Nyssa, OR Train and Truck Collision, Jun 1995


Nyssa, Oregon - Angelica Perez, 14, stood in the doorway of her home Thursday afternoon, trying to deal with the worst tragedy of her young life.
Just after dawn, she had lost her father, two sisters, an aunt and an uncle when an Amtrak passenger train smashed into their pickup as they drove to work in the onion and sugar beet fields near Nyssa. In all, seven family members died.
Steven Salgado, 23, her brother-in-law, spoke quietly in Spanish, and Perez nodded. In English, she whispered, "It's OK." She would be able to bear up.
The Malheur County Sheriff's Department said the westbound train hit the pickup at 5:25 a.m. PDT. The train was traveling 79 mph and needed three-fourths of a mile to stop after ripping the full-sized pickup in two. Bodies and debris were scattered along the entire distance.
None of the 165 passengers or 13 crew members was injured aboard the Amtrak's Pioneer, which left Chicago Tuesday. The train was delayed about three hours before proceeding on to Portland.
"I don't know what's going to happen," said Salgado. "I think maybe we send the bodies to Mexico. I was speaking to my friend earlier about our life. Today we live. Tomorrow, we don't know."
Malheur County Sheriff Ronald Mallea said that the driver, SYLVESTRE PEREZ, 47, slowed almost to a stop as he approached the crossing. Then, witnesses said he appeared to accelerate.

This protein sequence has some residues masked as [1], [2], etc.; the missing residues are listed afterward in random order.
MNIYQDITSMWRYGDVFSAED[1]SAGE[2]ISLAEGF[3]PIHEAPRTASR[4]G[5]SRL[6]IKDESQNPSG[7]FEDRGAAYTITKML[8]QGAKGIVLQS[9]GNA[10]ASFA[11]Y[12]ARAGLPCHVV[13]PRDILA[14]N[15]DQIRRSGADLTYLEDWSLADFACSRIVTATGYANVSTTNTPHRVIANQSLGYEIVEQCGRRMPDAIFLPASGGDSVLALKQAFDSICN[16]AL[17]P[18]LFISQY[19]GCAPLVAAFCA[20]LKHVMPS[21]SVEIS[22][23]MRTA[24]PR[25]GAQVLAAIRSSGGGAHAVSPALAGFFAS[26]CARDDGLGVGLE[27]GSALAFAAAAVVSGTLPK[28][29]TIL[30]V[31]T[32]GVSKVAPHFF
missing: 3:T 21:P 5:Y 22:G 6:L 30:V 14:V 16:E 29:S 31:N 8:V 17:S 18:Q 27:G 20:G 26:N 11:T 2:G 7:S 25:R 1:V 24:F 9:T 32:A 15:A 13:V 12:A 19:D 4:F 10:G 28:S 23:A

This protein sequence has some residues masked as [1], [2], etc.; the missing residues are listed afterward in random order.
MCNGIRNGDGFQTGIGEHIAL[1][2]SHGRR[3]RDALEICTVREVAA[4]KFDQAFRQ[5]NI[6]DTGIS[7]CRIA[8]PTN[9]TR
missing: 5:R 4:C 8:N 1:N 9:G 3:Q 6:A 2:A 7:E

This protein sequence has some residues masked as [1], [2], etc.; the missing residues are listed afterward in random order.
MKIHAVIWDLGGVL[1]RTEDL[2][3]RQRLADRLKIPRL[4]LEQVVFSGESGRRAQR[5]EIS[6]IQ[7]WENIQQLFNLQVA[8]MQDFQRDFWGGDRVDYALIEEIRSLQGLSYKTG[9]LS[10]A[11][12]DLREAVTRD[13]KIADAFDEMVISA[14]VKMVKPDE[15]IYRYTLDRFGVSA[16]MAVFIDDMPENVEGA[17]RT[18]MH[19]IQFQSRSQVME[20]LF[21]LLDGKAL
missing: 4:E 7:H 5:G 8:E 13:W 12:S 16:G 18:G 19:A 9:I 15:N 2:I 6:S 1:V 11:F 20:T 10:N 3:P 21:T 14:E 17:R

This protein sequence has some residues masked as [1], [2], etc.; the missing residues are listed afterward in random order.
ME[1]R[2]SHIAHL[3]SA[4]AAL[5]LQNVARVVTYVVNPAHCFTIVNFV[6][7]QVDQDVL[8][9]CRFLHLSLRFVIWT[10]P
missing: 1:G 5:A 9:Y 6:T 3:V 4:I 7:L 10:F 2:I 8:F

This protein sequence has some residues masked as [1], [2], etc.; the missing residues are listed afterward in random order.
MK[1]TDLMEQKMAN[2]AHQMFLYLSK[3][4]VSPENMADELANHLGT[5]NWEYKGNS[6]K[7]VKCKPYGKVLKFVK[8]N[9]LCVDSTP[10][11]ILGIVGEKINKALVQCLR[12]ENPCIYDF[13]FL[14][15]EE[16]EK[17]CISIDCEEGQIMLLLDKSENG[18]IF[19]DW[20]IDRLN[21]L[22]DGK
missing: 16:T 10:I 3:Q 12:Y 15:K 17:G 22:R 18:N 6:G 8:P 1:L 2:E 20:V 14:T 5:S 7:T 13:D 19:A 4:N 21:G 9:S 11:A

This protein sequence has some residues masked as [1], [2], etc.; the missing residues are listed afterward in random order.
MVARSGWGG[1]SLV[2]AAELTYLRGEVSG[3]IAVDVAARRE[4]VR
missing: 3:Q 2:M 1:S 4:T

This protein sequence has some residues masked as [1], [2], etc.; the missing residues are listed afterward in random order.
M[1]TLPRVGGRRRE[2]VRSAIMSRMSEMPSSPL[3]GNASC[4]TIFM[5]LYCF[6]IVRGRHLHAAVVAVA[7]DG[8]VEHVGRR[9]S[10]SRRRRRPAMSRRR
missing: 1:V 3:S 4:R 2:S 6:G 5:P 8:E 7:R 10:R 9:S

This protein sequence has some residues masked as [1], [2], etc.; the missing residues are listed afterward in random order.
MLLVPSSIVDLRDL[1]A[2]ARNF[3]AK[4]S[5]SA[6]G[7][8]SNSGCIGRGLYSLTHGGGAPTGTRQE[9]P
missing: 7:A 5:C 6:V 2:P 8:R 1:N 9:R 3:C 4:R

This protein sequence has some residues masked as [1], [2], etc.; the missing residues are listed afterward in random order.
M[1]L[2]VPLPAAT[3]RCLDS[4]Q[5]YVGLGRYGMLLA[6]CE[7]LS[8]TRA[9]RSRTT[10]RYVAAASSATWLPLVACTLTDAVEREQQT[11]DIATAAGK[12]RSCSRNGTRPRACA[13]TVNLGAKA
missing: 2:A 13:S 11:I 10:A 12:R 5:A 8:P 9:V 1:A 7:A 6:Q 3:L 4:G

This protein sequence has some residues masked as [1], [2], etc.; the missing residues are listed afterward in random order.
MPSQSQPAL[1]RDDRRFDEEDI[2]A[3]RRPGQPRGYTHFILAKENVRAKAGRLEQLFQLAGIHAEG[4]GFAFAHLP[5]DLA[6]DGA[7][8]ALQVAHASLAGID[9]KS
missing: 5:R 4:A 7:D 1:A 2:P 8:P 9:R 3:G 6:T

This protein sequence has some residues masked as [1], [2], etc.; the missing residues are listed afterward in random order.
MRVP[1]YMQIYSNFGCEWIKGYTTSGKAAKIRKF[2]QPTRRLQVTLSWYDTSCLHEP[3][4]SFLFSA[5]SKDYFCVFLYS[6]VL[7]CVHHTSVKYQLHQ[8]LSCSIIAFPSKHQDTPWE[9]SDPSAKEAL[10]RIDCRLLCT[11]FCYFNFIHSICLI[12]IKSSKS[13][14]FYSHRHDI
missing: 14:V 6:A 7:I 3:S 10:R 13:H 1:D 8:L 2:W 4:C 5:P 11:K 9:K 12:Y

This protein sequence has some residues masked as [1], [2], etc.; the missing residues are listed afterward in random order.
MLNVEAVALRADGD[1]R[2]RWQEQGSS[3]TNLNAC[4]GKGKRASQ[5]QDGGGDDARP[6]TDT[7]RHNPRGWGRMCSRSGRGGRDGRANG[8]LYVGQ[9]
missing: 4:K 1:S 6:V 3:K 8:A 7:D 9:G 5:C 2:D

"It's a terrible tragedy," said Mallea. "Whether he tried to beat the train or come to a stop because he didn't see it, we'll never know, because they are all dead."
The dead included:
two of his daughters, CECILIA PEREZ, 20, and LIDIA PEREZ AYALA, 23.
his sister, SOFIA PEREZ JOAQUIN, 50.
All were residents of Nyssa.
The pickup was part of a line of vehicles carrying about 40 farm workers to nearby onion and sugar beet fields, said Amador Lopez, the crew foreman. Lopez, in the lead vehicle, had crossed the tracks and then saw the approaching
"It was daylight. I could see the train coming," he said. "I saw the train carry half the pickup." He said no one in the convoy heard the train whistle before the collision.
The seven who died shared two small, run-down homes on a gravel street in Nyssa with about 12 other adults and several children. The family comes from the Mexican state of Guerrero and has lived and worked in this Snake River community on the Oregon-Idaho border for about four years.
"It isn't easy," said Salgado, speaking of their life and the tragedy that came into it. "We have to work for our lives, for everything."
Family members earn about $4.75 an hour in the fields and usually work 8-12 hours a day, Lopez said. He said the family recently canceled their insurance policies because they couldn't afford the premiums.
The deaths will pile more responsibilities on the survivors.
"One guy and one girl leave three little boys," said Haro Margarita, 27, of Ontario, gesturing to a small child playing in the yard.
"This is the big boy. The others are little babies."
Four-year-old Eduardo Ayala laughed happily, playing outdoors in front of the house, too young to understand he would never see his parents, BERNABE and LIDIA AYALA, again. The other sons are 1 1/2 years old and 4 months old, Margarita said.
"They were a very good family," said Julian Almaraz, a pastor from the local Latin Assembly of God Church. "Their plans were to live here, like everyone else."

The Oregonian Portland Oregon 1995-06-09